If you are thinking of moving and want to keep your current home as an investment property, this can be done tax effectively if you talk to your accountant first.
Superannuation contributions can generate a tax refund in some instances. Contribute to your non working spouse’s super fund. A contribution of $3,000 may get you a $540 refund. A contribution of $1,000 can generate a co-contribution of $1,000 if you earn less than $31,920. This is money for nothing and can certainly help to put something aside for the grey years.
If you salary sacrifice to super you should ensure that your contribution does not exceed the maximum contribution allowable, otherwise you could be paying another 46.5% tax on that contribution.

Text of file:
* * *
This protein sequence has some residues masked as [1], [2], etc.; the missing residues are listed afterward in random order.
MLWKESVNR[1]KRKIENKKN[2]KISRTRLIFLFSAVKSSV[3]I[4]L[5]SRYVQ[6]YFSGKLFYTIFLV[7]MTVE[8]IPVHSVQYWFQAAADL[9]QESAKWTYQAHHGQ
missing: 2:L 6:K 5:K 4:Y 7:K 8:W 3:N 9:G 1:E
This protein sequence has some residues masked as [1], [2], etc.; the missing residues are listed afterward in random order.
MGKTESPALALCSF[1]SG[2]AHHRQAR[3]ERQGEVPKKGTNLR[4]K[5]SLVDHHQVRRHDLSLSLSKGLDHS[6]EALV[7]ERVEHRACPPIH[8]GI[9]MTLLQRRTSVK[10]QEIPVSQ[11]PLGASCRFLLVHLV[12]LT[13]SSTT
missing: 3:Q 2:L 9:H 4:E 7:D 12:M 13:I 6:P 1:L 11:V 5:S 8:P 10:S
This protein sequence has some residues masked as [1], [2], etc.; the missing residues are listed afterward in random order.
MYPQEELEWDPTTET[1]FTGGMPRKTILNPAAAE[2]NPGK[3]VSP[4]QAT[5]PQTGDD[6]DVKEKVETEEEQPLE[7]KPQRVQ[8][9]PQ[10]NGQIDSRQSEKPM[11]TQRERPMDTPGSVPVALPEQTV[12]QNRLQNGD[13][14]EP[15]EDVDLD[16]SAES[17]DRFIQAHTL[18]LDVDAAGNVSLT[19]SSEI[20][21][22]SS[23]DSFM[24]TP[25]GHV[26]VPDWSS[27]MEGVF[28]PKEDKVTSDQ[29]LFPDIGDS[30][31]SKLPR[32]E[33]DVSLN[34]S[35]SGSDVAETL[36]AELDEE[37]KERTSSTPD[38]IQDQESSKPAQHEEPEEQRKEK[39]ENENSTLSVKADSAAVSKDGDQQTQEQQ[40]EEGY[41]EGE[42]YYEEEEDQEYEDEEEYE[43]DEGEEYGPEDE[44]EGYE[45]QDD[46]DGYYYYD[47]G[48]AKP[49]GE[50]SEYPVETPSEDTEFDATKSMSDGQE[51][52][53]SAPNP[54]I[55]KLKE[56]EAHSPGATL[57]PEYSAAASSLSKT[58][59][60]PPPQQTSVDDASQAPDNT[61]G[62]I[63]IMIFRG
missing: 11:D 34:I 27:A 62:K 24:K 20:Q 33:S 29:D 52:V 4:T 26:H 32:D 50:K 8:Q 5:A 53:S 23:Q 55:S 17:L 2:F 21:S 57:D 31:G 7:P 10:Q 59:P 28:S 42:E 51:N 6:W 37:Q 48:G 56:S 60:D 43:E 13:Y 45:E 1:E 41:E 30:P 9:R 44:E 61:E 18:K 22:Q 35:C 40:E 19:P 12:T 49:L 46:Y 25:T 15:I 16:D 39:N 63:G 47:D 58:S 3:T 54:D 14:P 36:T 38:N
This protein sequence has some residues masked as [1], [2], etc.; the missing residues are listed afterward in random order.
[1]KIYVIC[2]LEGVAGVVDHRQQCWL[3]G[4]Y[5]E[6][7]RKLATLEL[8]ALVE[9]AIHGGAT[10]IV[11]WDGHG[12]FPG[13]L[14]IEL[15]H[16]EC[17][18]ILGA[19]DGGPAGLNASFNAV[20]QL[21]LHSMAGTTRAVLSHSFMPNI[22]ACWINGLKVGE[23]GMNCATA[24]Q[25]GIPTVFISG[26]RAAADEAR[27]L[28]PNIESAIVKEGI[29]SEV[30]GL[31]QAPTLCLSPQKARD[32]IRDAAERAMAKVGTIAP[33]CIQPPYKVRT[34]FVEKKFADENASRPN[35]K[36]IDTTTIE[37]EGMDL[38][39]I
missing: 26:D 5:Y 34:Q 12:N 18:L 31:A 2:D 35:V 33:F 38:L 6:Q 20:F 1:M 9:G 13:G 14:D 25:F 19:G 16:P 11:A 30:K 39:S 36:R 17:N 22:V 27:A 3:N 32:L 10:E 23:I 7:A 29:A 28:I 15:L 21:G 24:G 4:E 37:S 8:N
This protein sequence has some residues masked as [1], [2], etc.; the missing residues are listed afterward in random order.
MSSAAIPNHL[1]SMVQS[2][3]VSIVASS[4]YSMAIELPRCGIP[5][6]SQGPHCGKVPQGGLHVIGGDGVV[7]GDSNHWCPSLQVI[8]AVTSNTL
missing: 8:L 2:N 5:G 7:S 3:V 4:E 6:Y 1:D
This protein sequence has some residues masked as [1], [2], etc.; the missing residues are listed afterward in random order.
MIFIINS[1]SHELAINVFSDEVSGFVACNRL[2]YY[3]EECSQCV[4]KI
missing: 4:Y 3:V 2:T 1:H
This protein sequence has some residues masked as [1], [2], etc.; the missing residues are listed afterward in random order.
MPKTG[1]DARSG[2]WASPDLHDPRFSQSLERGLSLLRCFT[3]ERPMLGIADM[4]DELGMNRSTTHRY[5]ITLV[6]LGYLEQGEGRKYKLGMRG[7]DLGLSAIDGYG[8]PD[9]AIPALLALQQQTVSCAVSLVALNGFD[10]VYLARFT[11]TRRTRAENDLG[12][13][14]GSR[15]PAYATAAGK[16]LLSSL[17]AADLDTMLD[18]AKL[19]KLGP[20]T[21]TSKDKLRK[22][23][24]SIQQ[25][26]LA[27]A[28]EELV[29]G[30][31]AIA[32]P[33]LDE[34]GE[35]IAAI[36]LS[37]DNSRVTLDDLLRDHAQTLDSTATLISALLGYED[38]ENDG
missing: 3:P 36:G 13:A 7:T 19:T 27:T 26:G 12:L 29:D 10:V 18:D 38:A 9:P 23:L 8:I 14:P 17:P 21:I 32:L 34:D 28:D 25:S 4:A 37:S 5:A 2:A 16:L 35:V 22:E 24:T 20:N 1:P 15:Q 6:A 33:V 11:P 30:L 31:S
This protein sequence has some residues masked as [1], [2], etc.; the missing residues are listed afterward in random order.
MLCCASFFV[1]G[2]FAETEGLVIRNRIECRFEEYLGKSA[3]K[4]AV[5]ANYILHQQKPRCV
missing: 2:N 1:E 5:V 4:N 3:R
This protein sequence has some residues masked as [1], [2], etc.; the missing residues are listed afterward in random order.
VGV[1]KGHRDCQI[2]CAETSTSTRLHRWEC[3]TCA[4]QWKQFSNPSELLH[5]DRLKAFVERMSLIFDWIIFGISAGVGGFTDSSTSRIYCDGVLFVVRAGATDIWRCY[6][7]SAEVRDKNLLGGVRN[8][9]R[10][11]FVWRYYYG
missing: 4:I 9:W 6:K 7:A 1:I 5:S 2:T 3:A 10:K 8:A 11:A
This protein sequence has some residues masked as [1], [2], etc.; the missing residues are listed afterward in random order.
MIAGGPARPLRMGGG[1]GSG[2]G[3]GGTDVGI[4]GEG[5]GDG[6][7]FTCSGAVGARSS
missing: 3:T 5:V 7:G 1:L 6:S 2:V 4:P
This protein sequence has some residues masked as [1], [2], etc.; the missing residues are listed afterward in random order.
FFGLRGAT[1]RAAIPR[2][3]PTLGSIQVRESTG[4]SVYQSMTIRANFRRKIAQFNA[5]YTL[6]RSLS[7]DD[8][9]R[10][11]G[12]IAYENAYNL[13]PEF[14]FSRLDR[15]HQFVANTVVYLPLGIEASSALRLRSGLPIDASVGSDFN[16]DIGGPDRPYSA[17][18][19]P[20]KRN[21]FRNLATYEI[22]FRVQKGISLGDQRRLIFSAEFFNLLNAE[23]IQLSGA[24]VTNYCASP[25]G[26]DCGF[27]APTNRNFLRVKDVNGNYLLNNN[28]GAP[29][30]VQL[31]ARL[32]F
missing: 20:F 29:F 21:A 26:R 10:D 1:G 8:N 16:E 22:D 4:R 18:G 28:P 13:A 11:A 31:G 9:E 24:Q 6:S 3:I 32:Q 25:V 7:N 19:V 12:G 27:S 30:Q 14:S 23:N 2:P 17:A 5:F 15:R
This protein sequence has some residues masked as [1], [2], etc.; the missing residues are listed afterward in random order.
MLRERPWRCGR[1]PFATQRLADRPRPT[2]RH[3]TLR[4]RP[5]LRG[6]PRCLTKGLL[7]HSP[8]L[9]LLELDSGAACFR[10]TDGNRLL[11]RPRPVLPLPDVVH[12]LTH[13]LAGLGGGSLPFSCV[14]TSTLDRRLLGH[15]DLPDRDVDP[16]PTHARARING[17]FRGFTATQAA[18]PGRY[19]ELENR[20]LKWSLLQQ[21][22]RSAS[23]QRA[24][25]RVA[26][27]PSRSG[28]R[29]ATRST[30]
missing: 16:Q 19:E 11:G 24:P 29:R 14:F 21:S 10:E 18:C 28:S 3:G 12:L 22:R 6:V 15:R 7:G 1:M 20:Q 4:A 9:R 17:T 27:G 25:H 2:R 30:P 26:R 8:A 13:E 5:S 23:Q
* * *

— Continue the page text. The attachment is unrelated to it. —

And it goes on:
The rules have changed again this year and any losses on rental income (negative gearing), salary sacrificed superannuation and interest on geared shares are to be added back to income to determine eligibility for various government payment such as Family Tax Benefit Part A or B.
This add-back also impacts on your ability to claim the superannuation co-contribution.
If you have any questions on any of this please send us an email to email@example.com.
At this time of year we need to assess what we have done during the course of the past 12 months to see if there is any way we can generate a tax refund when we have our tax return prepared.
It is my belief that tax deductions are over rated. Why would you give someone $100 just so you could get a refund of $30 (or less). The best thing to do about a tax deduction is to look at what you are spending and if you can turn that spend into a tax deduction then all the better.